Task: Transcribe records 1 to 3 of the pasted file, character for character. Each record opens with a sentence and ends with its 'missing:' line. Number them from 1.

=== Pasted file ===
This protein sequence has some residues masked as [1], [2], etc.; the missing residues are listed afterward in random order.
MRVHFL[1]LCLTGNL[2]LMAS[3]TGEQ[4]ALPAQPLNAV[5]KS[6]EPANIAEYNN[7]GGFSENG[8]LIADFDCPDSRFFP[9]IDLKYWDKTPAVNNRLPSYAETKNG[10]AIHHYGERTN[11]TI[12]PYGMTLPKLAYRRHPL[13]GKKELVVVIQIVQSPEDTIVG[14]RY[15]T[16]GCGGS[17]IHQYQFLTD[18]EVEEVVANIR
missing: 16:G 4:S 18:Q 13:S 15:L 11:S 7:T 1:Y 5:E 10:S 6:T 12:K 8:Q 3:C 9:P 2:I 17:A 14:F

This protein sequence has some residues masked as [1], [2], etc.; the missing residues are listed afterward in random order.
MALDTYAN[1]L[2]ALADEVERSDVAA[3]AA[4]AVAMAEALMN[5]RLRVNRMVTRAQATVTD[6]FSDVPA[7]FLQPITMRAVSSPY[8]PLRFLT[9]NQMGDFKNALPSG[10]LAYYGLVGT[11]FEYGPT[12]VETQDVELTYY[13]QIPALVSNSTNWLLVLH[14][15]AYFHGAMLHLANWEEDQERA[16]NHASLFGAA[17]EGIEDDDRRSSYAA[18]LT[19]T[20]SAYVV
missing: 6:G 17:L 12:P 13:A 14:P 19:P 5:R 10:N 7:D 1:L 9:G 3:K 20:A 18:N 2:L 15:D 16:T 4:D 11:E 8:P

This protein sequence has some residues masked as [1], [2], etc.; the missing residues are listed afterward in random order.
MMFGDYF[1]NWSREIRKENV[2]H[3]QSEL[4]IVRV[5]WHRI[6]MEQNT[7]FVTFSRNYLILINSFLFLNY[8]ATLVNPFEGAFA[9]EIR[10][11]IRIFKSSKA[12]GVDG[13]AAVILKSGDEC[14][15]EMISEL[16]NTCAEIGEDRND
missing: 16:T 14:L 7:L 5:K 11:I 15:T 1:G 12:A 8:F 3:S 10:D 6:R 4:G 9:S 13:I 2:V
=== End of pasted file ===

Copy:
This protein sequence has some residues masked as [1], [2], etc.; the missing residues are listed afterward in random order.
MRVHFL[1]LCLTGNL[2]LMAS[3]TGEQ[4]ALPAQPLNAV[5]KS[6]EPANIAEYNN[7]GGFSENG[8]LIADFDCPDSRFFP[9]IDLKYWDKTPAVNNRLPSYAETKNG[10]AIHHYGERTN[11]TI[12]PYGMTLPKLAYRRHPL[13]GKKELVVVIQIVQSPEDTIVG[14]RY[15]T[16]GCGGS[17]IHQYQFLTD[18]EVEEVVANIR
missing: 16:G 4:S 18:Q 13:S 15:L 11:S 7:T 1:Y 5:E 10:S 6:T 12:K 8:Q 3:C 9:P 2:I 17:A 14:F

This protein sequence has some residues masked as [1], [2], etc.; the missing residues are listed afterward in random order.
MALDTYAN[1]L[2]ALADEVERSDVAA[3]AA[4]AVAMAEALMN[5]RLRVNRMVTRAQATVTD[6]FSDVPA[7]FLQPITMRAVSSPY[8]PLRFLT[9]NQMGDFKNALPSG[10]LAYYGLVGT[11]FEYGPT[12]VETQDVELTYY[13]QIPALVSNSTNWLLVLH[14][15]AYFHGAMLHLANWEEDQERA[16]NHASLFGAA[17]EGIEDDDRRSSYAA[18]LT[19]T[20]SAYVV
missing: 6:G 17:L 12:P 13:A 14:P 19:P 5:R 10:N 7:D 1:L 9:G 3:K 20:A 18:N 2:L 15:D 16:T 4:D 11:E 8:P

This protein sequence has some residues masked as [1], [2], etc.; the missing residues are listed afterward in random order.
MMFGDYF[1]NWSREIRKENV[2]H[3]QSEL[4]IVRV[5]WHRI[6]MEQNT[7]FVTFSRNYLILINSFLFLNY[8]ATLVNPFEGAFA[9]EIR[10][11]IRIFKSSKA[12]GVDG[13]AAVILKSGDEC[14][15]EMISEL[16]NTCAEIGEDRND
missing: 16:T 14:L 7:L 5:K 11:I 15:T 1:G 12:A 8:F 3:S 10:D 6:R 4:G 9:S 13:I 2:V